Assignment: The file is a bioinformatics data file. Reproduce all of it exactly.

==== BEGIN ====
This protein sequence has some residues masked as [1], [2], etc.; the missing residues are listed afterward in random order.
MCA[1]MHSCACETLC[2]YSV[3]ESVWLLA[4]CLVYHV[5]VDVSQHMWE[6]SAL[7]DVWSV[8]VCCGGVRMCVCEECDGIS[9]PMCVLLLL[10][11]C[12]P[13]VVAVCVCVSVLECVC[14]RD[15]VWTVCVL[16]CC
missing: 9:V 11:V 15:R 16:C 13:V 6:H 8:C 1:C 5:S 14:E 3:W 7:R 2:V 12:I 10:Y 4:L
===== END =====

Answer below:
This protein sequence has some residues masked as [1], [2], etc.; the missing residues are listed afterward in random order.
MCA[1]MHSCACETLC[2]YSV[3]ESVWLLA[4]CLVYHV[5]VDVSQHMWE[6]SAL[7]DVWSV[8]VCCGGVRMCVCEECDGIS[9]PMCVLLLL[10][11]C[12]P[13]VVAVCVCVSVLECVC[14]RD[15]VWTVCVL[16]CC
missing: 9:V 11:V 15:R 16:C 13:V 6:H 8:C 1:C 5:S 14:E 3:W 7:R 2:V 12:I 10:Y 4:L